The Punishment for Treason in Russia Is... NOTHING? Really?

Mikhail Metzel, Sputnik, Kremlin Pool Photo via AP

Russian strongman — if I’m still allowed to use that word — Vladimir Putin has dropped all charges against Wagner Group mercenary chief Yevgeny Prigozhin for leading an armed revolt against Putin’s own defense ministry last weekend.


Back in the old days, Comrade Stalin would have had you sent to the GULAG to chip away at the frozen tundra in felt boots, barely fed on a diet of thin gruel until you were literally worked to death. If you were lucky, instead you’d enjoy a few days of torture in the basement of Moscow’s notorious Lefortovo prison before receiving a bullet to the back of the skull.

Good times but, my, how they’ve changed in the 72 hours since Prigozhin’s mutiny ended.

There’s been a moratorium on the death penalty in the Russian Federation since 1996, but a surprising number of people who have found themselves on Putin’s bad side have also found themselves mysteriously falling out of high windows or receiving fatal doses of various substances, including radioactive compound polonium-210.

Just in April of this year, opposition activist Vladimir Kara-Murza, Jr was sentenced by a Russian court to 25 years in prison for merely speaking out against Putin’s war in Ukraine. Kara-Murza’s treason conviction was “the latest move in the Kremlin’s relentless crackdown on anyone who dares to criticize the invasion.”

Speaking of war critics, there might be none fiercer than Yevgeny Prigozhin. Prigozhin’s Wagner Group mercenaries took over the fighting in Bakhmut late last year from regular Russian troops and took severe losses in the monthslong battle for the city. Of the estimated 20,000 Russian combat deaths since December, half are believed to have been suffered by Wagner mercs.


Prigozhin apparently doesn’t believe that the Russian army is pulling its weight — and blames defense minister Sergei Shoigu and other senior leaders of an “oligarchic clan” for wasting Russian lives. “All these bastards ought to be sent to the front barefoot with just a submachine gun,” Prigozhin said of Shoigu and company last autumn.

Before leading his armed rebellion against Putin’s defense chief, Prigozhin went even further, calling into question the entire justification for the war. “The Ministry of Defense is trying to deceive the public and the president and spin the story that there were insane levels of aggression from the Ukrainian side and that they were going to attack us together with the whole NATO block,” he said on Telegram last Friday.

And then Prigozhin sacked the Southern Military District headquarters in Rostov-on-Don before ordering an armored column to head north toward Moscow. Putin himself went on national television to denounce Prigozhin’s mutiny as “treason” and vowed to crush the “armed uprising.”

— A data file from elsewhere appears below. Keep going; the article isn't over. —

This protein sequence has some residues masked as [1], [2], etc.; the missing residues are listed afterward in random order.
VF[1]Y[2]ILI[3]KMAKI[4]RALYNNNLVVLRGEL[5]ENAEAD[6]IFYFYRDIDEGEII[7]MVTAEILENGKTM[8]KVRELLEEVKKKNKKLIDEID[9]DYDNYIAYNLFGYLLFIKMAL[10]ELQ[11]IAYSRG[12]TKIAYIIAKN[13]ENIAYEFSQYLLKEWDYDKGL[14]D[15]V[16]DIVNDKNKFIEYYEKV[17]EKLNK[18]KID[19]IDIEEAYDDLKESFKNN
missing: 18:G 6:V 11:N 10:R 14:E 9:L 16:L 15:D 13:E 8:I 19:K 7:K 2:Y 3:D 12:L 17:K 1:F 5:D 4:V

For reasons still unknown, Prigozhin backed down on Saturday, just 24 hours into Wagner’s effort to forcibly unseat Shoigu and others in the Ministry of Defense. He claimed to want to “avoid bloodshed.”


But then something very strange happened, or maybe what’s strange is what didn’t happen.

On Monday, Prigozhin was still under investigation for treason. Not much investigation was required, really: just watch the televised videos of Wagner troops taking over Rostov-on-Don or of that armored column racing toward Moscow. Then on Tuesday, Russian authorities suddenly dropped all “charges against mercenary chief Prigozhin and others involved in the armed rebellion.”

What’s going on here? PJ Media’s own Richard Fernandez offers one possible explanation: “Putin is threatening Prigozhin with less for marching with tanks on Moscow than Biden his opponents for mishandling classified [documents]. The difference is less virtue than power; the former hasn’t and the latter has.” (The fact that the Biden Cabal is better at banana republic politics than Putin is reveals nothing good about the health of America’s institutions, but that’s a column for another day.)

And that was before the charges were dropped.

Monday night, Putin went on national TV once more to denounce Prigozhin. “He made a very similar speech on Saturday,” according to Russia expert Kevin Rothrock (video with subtitles at this link), “but this one was angrier.”


Then, on Tuesday, the charges vanished as though nothing happened.

Anybody who tells you they know what’s going on in Moscow or what happens next is either lying or a fool. But at least from this outsider’s perspective, the Russian state looks increasingly like untempered steel: Strong, but brittle.

Recommended: What the Hell Just Happened in Russia?


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